Marguerite Wood Graham was graduating from Morton High School in 1937. I was finishing the first grade when this happened. Marguerite was leaving the nest. She was the oldest of the siblings. In Marguerite’s book “Growing up with Eight Siblings During the Depression” she details in Chapter X her frustration about schooling after High School. Dad said he could not afford to send her to Abilene Christian College because of the expense. He suggested Beauty School. Dad had the philosophy that someone should not go to college unless they had a specific major outlined. She enrolled at Arlene’s Beauty School in Lubbock.
I wanted to clear a date up in Marguerite’s book about when Andrew (Dad) was elected to office. She said that it was 1937. I called the Cochran County Court House and talked to Connie Jo Baker. She was kind enough to go to the County Judge’s Office and look at Dad’s picture. She told me that he was county judge there the years 1935-1938. The county judge now serves 4 year terms in Texas. I am still trying to find out if the terms then were for two years instead of 4.
When Dad lost the election in 1938 he had to start planning for a new occupation. There was no way that he was going back to farming. He decided to open a café on the east side of the square. I remember Bob and Bill Deaver helping to clean out the attic in this old building. Dirt from sand storms had pilled up 6 to 8 inches and had to be taken out with buckets. The place was up and running as Graham’s Café in January 1939. We did not move to town right away but continued to live at the White House which was a mile and half from down town Morton.
Mother would get up every morning about 5 am and trudge down to the café to start the preparations for breakfast. My sisters would get me and Bob up and we would trudge to school. Dad was out looking for work elsewhere. We would all stop at the café on the way home to eat supper. Mother would trudge home about 7 or 8 pm and start over the next morning.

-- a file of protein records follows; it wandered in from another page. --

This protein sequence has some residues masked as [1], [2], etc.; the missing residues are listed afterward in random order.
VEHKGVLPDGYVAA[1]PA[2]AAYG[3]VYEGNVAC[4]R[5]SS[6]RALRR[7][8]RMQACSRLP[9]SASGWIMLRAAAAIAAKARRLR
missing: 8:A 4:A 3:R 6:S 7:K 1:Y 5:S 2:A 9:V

Business was slow until the Mexican workers came to harvest the crops. We were all enlisted to help in the café. My sisters were waitresses and me and Bob washed the dishes. Janie sat back in the back booth and played with her dolls. I got tired of café work and wandered down to the Wallace Theatre a few doors north on the east side of the square. They usually had circulars that I could deliver to the neighborhood.
About a year after we opened the Graham Café, Dad had the old hotel from Bledsoe, Texas moved behind the café. We had an outhouse behind this that we had to keep locked because other people would try to use it. We still had to haul our water from the café to the house so we could take our baths. The two buildings were separated by about 10 feet, so that was not too inconvenient. That was a lot better than walking out to the White House a couple of miles away.
We tried family style meals in the café for awhile. We had these long tables and everything was set up and usually Dad or a substitute would get out on the sidewalk, facing the courthouse and ring a bell to tell the population that lunch was ready. We finally stopped the family style meals when a drunk came in to eat and vomited on the table. This of coarse ruined everybody’s lunch.
George was still sickly with his rheumatic fever and not able to help much in the restaurant. He would take care of the chores at the house as much as he could tolerate.